As I’ve previously stated in my blog, I’m part of the responders to the Lexington Herald Leader’s Faith and Values Questions of Faith. Their latest has to do with the Second Amendment, guns, our rights, etc.
This was a particularly hard question for me to answer, mainly because I do not like to offend people. And for whatever reason, [actually, I suppose we know most of the reason] sharing one’s thoughts on gun control can open up a proverbial can of worms.
I have friends, close family members and I’m fairly certain neighbors who have guns and believe strongly in the right to [bear] them. I cannot recall ever touching an actual gun in my entire life. I have no desire to fire one, own one or even look at one.
In May of last year, a young man was shot and killed across the street from our home. My son walked home from his bus stop on a Thursday afternoon to a crime scene. Whether or not the guy killed was involved in something he should have been, is beside the point to me. Someone fired a gun and killed him. Life over. Wasted. Done. Another young man sent to prison. Another life most likely wasted, at least for quite a few years.
Last fall I stood in front of a middle school while a group of school staff, a couple of my coworkers, and a lady from an apartment complex across the street gathered to pray for the school and neighborhood. A young man had been shot point blank at the apartments a week or so before. Another life wasted. People left behind. Kids who think having a gun is the answer. Revenge. RIPs on Facebook. Domestic issues someone wants to take care of, but ends up creating a gazzillion more.
Just yesterday, a youth was shot in the neighborhood in which my husband works. He’s employed at the Lexington Rescue Mission.
Yes, I realize these are [urban] cases. Violence in the [not so great part of town]. Kids involved in stuff they shouldn’t be.
Bad guys are going to have guns whether they’re legal or not. We hear that all the time. We have a right to guns. We have a right to protect ourselves and our families. We hear that all the time too. But at what point do we decide enough is enough?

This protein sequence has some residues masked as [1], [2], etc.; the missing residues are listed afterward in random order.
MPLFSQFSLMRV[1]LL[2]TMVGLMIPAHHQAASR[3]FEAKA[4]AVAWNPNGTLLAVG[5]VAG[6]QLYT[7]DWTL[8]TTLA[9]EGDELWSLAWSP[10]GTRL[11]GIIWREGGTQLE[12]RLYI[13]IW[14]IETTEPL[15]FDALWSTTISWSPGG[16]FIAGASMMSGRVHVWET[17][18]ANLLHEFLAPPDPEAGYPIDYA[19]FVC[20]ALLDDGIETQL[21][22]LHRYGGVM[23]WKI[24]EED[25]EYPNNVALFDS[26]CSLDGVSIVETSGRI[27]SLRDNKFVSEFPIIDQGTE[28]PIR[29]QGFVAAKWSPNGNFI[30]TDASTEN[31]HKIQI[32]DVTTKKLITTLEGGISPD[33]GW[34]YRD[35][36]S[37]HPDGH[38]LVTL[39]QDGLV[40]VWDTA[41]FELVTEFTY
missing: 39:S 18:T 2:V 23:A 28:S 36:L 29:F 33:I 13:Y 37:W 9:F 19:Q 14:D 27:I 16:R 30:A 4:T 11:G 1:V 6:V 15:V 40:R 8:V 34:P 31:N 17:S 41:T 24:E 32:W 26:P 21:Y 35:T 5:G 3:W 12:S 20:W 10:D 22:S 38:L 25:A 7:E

Here’s my contribution to the Herald Leader. The italicized section was left out by the newspaper. I guess that’s their right. [as long as we’re talking about rights…..] Or you can read it at the HL site:
If you own a hand gun or assault rifle, or basically anything beyond a rifle used for hunting, and have ammunition for the gun, I would surmount you are prepared to wound, if not kill another person with it. You have already made the decision you are willing to take a life, most likely in a split second decision.
When I compare that scenario with the Sermon on the Mount, I do not see the parallels. When I look at the words of Jesus, I read nothing that encourages me to grab a literal weapon and be prepared for a shoot out.
People often bring up the issue of ‘rights’. There are those who don’t care to own a gun yet still believe they have a right to, and of course, those who do own, often preach on and on about the Second Amendment. If I believe in living life aligned with the teachings of Jesus, I have to be willing to give up my ‘worldly’ rights. As followers of Jesus, our citizenship is to be in heaven, so our rights here don’t matter all that much.
This past spring, my son walked home from his high school bus stop to a crime scene. At approximately 3pm on a May Thursday, a nineteen year old was shot across the street from our home. He died a few hours later at a hospital. While arming our home might seem like a safe and reasonable response to such violence, I choose to disagree. Teaching our 18 year old honor student with excellent hand-eye coordination from years of drumming to defend the family with a hand gun might seem the smart idea, but I differ. I choose an example of peace and reconciliation.